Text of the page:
'The position, therefore, is that since a sum of Rs. 1 lakh needed to be processed by the Income-tax Officer in the course of assessment proceedings but the same having not been processed and as such the assessment order having been considered by the Commissioner to be prejudicial to the revenue, in our opinion, the Commissioner was justified in passing the impugned order.'
7. It is now well settled that a question which, even though not raised by the assessee, is dealt with by the Tribunal is a question which arises out of the appellate order of the Tribunal: See Commissioner of Income-tax v. Scindia Steam Navigation Co. Ltd. : 42ITR589(SC) . Moreover, we find that the argument advanced before us does not raise a new question. It is merely one of the aspects of the question mooted before the Tribunal. The question which has been referred to us is not restricted to the argument raised before the Tribunal, but is widely worded and relates to the validity of the action under Section 33B on the facts and circumstances of the case. We can thus examine this question from all the aspects including the oneraised by the learned counsel for the assessee. We, therefore, reject the preliminary objection of the learned counsel for the department that the question sought to be argued by the assessee does not arise out of the order of the Tribunal.
8. Now, reverting to the merits of the case, we find that the only ground upon which the action was taken by the Commissioner under Section 33-B was that the Income-tax Officer did not apply his mind to the claim of the assessee as contained in Part D of the return. The Commissioner himself did not apply his mind to the merits of the claim. In fact, the Commissioner has specifically refrained from going into the merits. In paragraph 7 of his order, he has observed :
'I consider that it will be in the fitness of things if the Income-tax Officer's order dated March 7, 1964, is cancelled because no attention was paid to the item mentioned in Section D of the return dated September 23, 1960. The question of considering the merits does not arise at this stage, since the Income-tax Officer has not applied his mind and come to any conclusion, one way or the other.'
9. We are of opinion that the approach of the Commissioner is erroneous. The failure of the Income-tax Officer to deal with the claim of the assessee in the assessment order may be an error, but an erroneous order by itself is not enough to give jurisdiction to the Commissioner to revise it under Section 33B. It must further be shown that the order was prejudicial to the interests of the revenue. It is not each and every order passed by the Income-tax Officer which can be revised under Section 33B.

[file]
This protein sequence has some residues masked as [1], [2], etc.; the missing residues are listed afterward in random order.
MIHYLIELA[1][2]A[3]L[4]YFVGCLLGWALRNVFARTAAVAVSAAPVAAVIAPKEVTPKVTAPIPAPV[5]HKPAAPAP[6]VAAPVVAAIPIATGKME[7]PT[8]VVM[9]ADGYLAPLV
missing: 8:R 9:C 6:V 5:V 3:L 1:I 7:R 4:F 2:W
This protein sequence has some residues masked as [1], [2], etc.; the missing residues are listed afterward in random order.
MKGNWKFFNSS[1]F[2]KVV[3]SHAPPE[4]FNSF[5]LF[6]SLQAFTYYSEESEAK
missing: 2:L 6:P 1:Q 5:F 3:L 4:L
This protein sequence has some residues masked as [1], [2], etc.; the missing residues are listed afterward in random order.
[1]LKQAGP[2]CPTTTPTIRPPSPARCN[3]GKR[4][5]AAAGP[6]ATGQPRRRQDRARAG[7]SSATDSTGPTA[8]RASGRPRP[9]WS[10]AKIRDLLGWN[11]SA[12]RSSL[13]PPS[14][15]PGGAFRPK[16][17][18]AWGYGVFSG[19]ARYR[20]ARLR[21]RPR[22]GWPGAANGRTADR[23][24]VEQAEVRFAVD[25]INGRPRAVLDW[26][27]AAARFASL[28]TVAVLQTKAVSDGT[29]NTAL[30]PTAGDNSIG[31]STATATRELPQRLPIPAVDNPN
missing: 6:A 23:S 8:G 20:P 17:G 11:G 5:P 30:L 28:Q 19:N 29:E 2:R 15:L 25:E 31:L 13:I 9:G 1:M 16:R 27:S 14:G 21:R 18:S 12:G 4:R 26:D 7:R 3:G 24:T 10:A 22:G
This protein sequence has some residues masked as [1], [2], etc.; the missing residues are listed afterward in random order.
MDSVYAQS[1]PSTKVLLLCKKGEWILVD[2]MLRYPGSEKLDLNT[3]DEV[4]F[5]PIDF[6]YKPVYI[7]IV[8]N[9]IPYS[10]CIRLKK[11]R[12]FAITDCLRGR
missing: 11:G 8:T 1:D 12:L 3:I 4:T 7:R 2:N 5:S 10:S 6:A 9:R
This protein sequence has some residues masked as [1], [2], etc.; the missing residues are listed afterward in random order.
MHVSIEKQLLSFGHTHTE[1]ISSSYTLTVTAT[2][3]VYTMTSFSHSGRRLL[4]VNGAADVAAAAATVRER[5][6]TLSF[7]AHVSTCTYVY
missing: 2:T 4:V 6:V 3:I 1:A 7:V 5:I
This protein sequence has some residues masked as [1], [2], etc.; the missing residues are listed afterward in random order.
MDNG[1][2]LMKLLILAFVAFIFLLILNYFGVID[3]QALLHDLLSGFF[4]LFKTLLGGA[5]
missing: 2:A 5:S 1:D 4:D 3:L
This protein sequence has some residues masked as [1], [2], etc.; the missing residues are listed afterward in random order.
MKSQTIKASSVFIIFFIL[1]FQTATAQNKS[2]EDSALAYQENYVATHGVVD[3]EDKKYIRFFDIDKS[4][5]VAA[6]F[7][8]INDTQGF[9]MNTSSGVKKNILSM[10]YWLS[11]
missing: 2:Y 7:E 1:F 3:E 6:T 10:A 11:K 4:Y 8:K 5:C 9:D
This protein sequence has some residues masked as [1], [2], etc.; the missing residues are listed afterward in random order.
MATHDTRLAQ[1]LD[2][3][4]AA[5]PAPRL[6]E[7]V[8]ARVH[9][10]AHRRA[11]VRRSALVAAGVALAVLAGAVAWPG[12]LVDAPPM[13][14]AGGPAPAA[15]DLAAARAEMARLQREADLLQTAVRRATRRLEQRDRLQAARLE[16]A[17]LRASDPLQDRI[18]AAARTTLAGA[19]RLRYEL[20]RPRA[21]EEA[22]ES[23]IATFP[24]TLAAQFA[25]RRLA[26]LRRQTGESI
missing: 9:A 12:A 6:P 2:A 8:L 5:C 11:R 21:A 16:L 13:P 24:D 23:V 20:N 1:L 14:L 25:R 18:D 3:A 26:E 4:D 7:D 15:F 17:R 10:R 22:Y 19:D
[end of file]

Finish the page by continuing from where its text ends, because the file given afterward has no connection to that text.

10. Section 33B contemplates a notice to the assessee. In response to the notice the assessee may show to the Commissioner that the order sought to be revised is not prejudicial to the interests of the revenue. In that event, the Commissioner would have no jurisdiction to take any further action. He would be competent to take action only if he rejects the plea of the assessee. It thus becomes necessary for the Commissioner to examine the merits of the objection raised by the assessee. He cannot delegate that power to the Income-tax Officer by setting aside the assessment order and directing him to make a fresh assessment after taking into consideration the objection of the assessee.
11. Now, in the instant case, the assessee claimed that a sum of rupees one lakh was not taxable. The Commissioner should have examined that plea on merits. He could take the action that he did only if he rejected the plea of the assessee. It must not be forgotten that under Section 33B the Commissioner can himself modify or enhance the assessment and that he can only do if he considers and decides on merits the objection raised by the assessed. We are, therefore, of opinion that without going into the merits of the claim of the assessee it was not possible for the Commissionerto say that the order of the Income-tax Officer had caused any prejudice to the interests of the revenue and, as such, he was not competent to set aside the assessment order and remand the matter to the Income-tax Officer.
12. We, accordingly, answer the question in the negative, in favour of the assessee and against the Commissioner of Income-tax, The assessee is entitled to the costs which we assess at Rs. 200.